“We [Black individuals] have to think twice and differently than other Canadians because we aren’t treated the same way, no matter how high we have climbed up the corporate ladder,” he said.

Hall said he knew that for change to happen, society needed more than the generic statements issued by leaders in the public, private, and not-for-profit sectors in response to the groundswell activism galvanized by the Black Lives Matter protests. These leaders’ statements often claimed they would not tolerate racism in their organizations.

“Well, of course they don’t tolerate it, but they didn’t say what they were going to do about it,” Hall said.

So, Hall decided to do something himself. He organized a coalition of Canadian business leaders to challenge and end systemic racism. The group’s program, the BlackNorth Initiative, asks corporate leaders across Canada to pledge their organizations to policies and specific targets to eradicate racism.

Remembering where you came from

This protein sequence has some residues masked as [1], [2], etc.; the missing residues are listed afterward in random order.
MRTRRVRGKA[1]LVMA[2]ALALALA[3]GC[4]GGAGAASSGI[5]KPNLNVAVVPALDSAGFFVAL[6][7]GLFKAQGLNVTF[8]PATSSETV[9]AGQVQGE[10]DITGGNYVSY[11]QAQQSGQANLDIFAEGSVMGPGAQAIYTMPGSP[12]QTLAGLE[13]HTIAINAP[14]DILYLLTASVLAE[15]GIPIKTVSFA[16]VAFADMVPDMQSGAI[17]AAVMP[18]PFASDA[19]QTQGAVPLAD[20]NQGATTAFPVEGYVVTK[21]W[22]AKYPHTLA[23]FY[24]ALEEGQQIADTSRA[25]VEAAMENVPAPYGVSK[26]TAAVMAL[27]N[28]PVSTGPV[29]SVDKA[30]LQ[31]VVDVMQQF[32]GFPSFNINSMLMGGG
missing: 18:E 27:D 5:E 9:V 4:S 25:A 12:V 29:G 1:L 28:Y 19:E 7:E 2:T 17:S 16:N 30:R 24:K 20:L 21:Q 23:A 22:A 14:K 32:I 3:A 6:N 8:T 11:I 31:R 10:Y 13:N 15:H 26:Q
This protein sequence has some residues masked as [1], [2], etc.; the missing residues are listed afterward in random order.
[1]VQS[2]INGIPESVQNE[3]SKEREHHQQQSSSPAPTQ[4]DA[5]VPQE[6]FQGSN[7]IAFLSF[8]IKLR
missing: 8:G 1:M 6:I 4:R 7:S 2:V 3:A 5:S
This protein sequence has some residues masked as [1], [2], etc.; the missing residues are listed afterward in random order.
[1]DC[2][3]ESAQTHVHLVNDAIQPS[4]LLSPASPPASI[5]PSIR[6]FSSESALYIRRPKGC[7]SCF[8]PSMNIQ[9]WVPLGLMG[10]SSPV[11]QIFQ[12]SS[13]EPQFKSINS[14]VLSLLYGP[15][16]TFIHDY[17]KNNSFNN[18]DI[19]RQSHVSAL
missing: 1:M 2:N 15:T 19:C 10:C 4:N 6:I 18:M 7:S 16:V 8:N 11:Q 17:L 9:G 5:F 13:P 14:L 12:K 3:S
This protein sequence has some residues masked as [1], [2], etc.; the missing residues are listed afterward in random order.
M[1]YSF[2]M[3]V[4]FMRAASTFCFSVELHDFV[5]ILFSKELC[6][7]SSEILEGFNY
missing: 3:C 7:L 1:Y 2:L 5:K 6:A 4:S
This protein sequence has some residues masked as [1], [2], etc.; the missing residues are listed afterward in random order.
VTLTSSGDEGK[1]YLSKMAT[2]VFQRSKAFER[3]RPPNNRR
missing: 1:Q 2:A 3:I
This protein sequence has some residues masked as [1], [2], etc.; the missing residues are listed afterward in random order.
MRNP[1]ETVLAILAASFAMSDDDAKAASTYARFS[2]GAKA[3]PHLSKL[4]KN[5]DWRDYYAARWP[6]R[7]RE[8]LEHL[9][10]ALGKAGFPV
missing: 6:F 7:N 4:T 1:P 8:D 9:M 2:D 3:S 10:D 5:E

Before Hall discussed his current efforts and hopes for the future, he opened his keynote address by sharing a picture from his past. In it, Hall, along with his grandmother and two other individuals, were standing outside a tin shack that was propped up on stilts so the flood waters from a nearby river could pass underneath. This was the house where Hall grew up in rural Jamaica. The framed image sits in a prominent place on the desk of his Bay Street office as a constant reminder of where he came from. In 2014, when a journalist came to write a story on him for The Globe and Mail’s Report on Business, it was one of the first things he was asked about.

“Some think ‘wow, that is vulnerable’ for me to share that picture – but that’s candour. I am being true to who I am, where I came from. I am not going to hide it,” Hall said.

He encouraged those students who might also come from underprivileged backgrounds to be proud of where they came from because that is what makes them unique and can set them apart.

The role of leadership in social problems